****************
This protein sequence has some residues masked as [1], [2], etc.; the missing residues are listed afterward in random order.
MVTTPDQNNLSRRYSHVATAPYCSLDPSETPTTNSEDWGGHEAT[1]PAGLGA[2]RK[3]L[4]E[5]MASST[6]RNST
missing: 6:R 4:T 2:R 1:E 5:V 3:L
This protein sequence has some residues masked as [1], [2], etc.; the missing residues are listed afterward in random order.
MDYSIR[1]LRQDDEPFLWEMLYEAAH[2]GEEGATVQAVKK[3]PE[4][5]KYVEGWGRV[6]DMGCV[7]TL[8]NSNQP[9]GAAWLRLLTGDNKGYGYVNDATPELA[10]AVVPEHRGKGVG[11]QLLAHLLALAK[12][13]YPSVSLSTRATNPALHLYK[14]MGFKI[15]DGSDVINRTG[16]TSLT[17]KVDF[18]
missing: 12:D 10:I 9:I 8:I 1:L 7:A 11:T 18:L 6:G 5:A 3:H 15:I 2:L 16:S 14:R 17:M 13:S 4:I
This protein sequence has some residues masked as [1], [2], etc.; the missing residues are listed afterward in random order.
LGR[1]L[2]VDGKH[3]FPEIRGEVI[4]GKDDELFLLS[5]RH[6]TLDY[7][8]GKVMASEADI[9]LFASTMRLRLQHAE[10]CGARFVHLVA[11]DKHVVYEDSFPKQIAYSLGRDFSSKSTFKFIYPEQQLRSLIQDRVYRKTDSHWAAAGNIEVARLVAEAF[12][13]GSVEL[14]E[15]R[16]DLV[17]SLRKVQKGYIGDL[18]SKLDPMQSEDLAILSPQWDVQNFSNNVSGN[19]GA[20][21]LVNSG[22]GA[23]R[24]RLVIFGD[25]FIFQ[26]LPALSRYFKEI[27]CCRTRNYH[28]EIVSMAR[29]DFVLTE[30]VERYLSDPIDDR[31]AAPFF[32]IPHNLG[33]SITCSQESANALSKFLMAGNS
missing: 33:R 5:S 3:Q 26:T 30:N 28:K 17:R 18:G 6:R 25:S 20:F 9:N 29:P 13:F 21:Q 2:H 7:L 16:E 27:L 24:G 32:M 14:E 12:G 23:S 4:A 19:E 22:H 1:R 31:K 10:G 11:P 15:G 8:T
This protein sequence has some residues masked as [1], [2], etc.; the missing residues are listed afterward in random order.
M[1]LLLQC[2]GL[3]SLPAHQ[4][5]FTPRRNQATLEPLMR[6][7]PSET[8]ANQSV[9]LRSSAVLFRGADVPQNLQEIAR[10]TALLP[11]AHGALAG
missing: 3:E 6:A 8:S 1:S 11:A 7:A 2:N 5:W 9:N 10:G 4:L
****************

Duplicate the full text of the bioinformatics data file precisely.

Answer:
This protein sequence has some residues masked as [1], [2], etc.; the missing residues are listed afterward in random order.
MVTTPDQNNLSRRYSHVATAPYCSLDPSETPTTNSEDWGGHEAT[1]PAGLGA[2]RK[3]L[4]E[5]MASST[6]RNST
missing: 6:R 4:T 2:R 1:E 5:V 3:L
This protein sequence has some residues masked as [1], [2], etc.; the missing residues are listed afterward in random order.
MDYSIR[1]LRQDDEPFLWEMLYEAAH[2]GEEGATVQAVKK[3]PE[4][5]KYVEGWGRV[6]DMGCV[7]TL[8]NSNQP[9]GAAWLRLLTGDNKGYGYVNDATPELA[10]AVVPEHRGKGVG[11]QLLAHLLALAK[12][13]YPSVSLSTRATNPALHLYK[14]MGFKI[15]DGSDVINRTG[16]TSLT[17]KVDF[18]
missing: 12:D 10:I 9:I 8:I 1:L 7:A 11:T 18:L 6:G 5:A 3:H 15:I 2:L 16:S 14:R 17:M 13:S 4:I
This protein sequence has some residues masked as [1], [2], etc.; the missing residues are listed afterward in random order.
LGR[1]L[2]VDGKH[3]FPEIRGEVI[4]GKDDELFLLS[5]RH[6]TLDY[7][8]GKVMASEADI[9]LFASTMRLRLQHAE[10]CGARFVHLVA[11]DKHVVYEDSFPKQIAYSLGRDFSSKSTFKFIYPEQQLRSLIQDRVYRKTDSHWAAAGNIEVARLVAEAF[12][13]GSVEL[14]E[15]R[16]DLV[17]SLRKVQKGYIGDL[18]SKLDPMQSEDLAILSPQWDVQNFSNNVSGN[19]GA[20][21]LVNSG[22]GA[23]R[24]RLVIFGD[25]FIFQ[26]LPALSRYFKEI[27]CCRTRNYH[28]EIVSMAR[29]DFVLTE[30]VERYLSDPIDDR[31]AAPFF[32]IPHNLG[33]SITCSQESANALSKFLMAGNS
missing: 33:R 5:S 3:Q 26:T 30:N 28:K 17:R 18:G 6:R 25:S 20:F 9:N 29:P 13:F 21:Q 2:H 7:L 16:E 27:L 24:G 32:M 14:E 12:G 23:S 4:A 19:E 22:H 1:R 31:K 10:G 11:P 15:G 8:T
This protein sequence has some residues masked as [1], [2], etc.; the missing residues are listed afterward in random order.
M[1]LLLQC[2]GL[3]SLPAHQ[4][5]FTPRRNQATLEPLMR[6][7]PSET[8]ANQSV[9]LRSSAVLFRGADVPQNLQEIAR[10]TALLP[11]AHGALAG
missing: 3:E 6:A 8:S 1:S 11:A 7:A 2:N 5:W 9:N 10:G 4:L